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The Pamphlet Collection of Sir Robert Stout: Volume 38

The Audiphone and Dentaphone

The Audiphone and Dentaphone.

The Chicago Audiphone can be used at the opera or church or in general conversation with perfect comfort and success. I think the form (fan-shape) is quite an item, as it is easily carried, and can be used without exeiting comment. The position of holding a fan in the mouth is quite a natural one.

The principle of the working of the Audiphone is very simple. The instrument only does good in cases of deafness the result of external and middle-ear diseases. Where the nerve is involved it is useless. The instrument is held between the teeth. The sound striking it causes certain vibrations, which are carried through the bones to the nerve of hearing. In case of the patient having artificial teeth, the conducting power is of course interfered with very much.

Patients before investing in an Audiphone should make certain tests, unless they have an instrument at hand to try. If on placing the handle of a tuning fork (which has been caused to vibrate by striking it on the knee) on the teeth, the ringing is heard distinctly, or with increased intensity; or if a watch held firmly between the teeth is heard to tick well, it is pretty certain that an Audiphone will be of some service to them. Patients in whom there is any prospect of improvement of hearing by treatment should not use an instrument except on special occasions.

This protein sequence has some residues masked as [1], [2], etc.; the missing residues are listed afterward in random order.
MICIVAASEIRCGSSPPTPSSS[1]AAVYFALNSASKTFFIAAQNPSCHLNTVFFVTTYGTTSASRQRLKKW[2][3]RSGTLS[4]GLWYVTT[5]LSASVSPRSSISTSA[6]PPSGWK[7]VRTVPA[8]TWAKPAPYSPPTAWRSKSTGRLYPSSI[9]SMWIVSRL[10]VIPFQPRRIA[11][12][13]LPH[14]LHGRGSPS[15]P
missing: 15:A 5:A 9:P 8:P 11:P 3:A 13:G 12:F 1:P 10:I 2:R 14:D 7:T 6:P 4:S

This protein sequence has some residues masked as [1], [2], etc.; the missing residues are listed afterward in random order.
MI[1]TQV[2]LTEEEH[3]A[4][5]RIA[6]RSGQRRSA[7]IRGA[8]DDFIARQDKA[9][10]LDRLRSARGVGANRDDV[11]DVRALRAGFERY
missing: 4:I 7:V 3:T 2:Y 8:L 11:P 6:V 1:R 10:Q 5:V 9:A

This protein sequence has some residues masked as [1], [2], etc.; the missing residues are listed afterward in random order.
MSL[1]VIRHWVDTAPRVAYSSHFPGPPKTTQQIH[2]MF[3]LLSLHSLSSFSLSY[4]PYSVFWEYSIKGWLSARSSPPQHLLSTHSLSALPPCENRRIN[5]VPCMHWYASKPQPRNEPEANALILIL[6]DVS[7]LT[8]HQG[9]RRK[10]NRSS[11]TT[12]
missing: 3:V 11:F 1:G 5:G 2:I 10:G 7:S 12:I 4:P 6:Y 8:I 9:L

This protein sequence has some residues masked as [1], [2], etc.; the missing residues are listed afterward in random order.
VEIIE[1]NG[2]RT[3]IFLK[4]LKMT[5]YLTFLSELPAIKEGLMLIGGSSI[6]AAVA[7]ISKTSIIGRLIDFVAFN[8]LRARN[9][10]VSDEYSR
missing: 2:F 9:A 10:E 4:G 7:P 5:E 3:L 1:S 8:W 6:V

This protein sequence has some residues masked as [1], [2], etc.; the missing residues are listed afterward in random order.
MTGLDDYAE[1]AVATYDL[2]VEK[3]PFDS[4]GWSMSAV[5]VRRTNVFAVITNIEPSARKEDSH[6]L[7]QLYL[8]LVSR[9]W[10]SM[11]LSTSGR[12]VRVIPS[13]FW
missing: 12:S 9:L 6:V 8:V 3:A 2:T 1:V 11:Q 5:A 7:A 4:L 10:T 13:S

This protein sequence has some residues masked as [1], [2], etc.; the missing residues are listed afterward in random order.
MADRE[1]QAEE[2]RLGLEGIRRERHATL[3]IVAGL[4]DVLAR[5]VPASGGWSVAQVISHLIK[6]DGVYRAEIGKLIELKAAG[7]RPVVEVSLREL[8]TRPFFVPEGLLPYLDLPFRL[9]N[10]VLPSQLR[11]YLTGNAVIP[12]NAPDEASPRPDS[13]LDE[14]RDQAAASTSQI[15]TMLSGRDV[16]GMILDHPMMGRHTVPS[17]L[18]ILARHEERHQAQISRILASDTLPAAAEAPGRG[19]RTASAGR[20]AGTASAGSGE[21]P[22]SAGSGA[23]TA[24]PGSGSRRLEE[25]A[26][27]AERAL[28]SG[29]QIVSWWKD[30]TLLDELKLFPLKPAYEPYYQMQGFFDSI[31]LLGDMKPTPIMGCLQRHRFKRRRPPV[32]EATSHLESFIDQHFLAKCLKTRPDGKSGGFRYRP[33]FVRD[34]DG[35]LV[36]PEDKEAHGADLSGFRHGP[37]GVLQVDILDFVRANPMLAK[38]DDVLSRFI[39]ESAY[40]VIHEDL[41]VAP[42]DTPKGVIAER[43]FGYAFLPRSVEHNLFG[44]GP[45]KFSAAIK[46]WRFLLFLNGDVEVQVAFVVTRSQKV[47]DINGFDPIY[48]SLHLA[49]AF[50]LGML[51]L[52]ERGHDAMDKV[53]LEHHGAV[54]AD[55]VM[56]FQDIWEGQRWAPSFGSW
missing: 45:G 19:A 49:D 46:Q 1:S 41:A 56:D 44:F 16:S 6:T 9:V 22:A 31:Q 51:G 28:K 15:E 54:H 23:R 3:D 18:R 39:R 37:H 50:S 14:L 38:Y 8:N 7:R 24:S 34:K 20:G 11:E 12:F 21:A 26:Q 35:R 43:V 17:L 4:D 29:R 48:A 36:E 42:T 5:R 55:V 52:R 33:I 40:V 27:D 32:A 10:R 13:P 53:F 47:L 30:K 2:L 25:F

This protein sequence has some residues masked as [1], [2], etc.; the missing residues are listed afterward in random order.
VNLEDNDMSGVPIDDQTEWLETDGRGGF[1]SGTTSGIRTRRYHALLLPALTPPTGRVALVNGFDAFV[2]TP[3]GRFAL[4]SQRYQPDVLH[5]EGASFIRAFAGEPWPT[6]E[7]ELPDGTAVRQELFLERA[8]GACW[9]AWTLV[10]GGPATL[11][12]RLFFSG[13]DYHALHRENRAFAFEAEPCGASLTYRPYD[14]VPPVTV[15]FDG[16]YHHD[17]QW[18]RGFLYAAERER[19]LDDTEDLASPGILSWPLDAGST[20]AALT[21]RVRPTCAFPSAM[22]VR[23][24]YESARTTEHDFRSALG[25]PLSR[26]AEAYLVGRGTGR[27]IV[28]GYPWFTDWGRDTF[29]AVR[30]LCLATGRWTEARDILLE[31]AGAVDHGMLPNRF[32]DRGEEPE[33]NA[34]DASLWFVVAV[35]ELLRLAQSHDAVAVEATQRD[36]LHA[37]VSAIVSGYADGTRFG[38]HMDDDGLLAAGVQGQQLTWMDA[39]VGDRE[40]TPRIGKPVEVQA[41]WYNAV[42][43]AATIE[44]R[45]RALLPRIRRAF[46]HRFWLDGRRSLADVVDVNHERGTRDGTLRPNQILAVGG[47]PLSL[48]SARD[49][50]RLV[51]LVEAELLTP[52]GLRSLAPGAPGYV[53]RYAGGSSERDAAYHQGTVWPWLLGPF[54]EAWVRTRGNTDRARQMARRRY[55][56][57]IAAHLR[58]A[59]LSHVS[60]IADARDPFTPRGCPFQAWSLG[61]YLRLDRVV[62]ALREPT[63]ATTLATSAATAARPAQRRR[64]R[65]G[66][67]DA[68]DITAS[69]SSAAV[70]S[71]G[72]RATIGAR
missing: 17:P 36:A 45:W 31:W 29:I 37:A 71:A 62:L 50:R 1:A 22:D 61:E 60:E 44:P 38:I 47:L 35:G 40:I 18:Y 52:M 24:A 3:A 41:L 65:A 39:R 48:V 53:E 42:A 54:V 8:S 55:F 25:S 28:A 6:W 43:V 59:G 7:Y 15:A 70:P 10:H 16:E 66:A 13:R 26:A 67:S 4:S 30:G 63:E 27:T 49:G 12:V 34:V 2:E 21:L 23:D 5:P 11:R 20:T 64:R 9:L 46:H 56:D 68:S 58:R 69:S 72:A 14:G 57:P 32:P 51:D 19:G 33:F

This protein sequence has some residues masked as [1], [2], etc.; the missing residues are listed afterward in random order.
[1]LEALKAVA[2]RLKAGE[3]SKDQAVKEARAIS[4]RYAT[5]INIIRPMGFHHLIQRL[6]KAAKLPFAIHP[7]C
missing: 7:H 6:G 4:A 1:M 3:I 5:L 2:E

Mrs. P., who is unable to hear only when the voice is considerably elevated and the mouth put close to the ear, purchased a Chicago Audiphone. The result was surprising. She can hear common conversation at some distance with it. Others I have tried with like result. My Audiphone cost $10.50.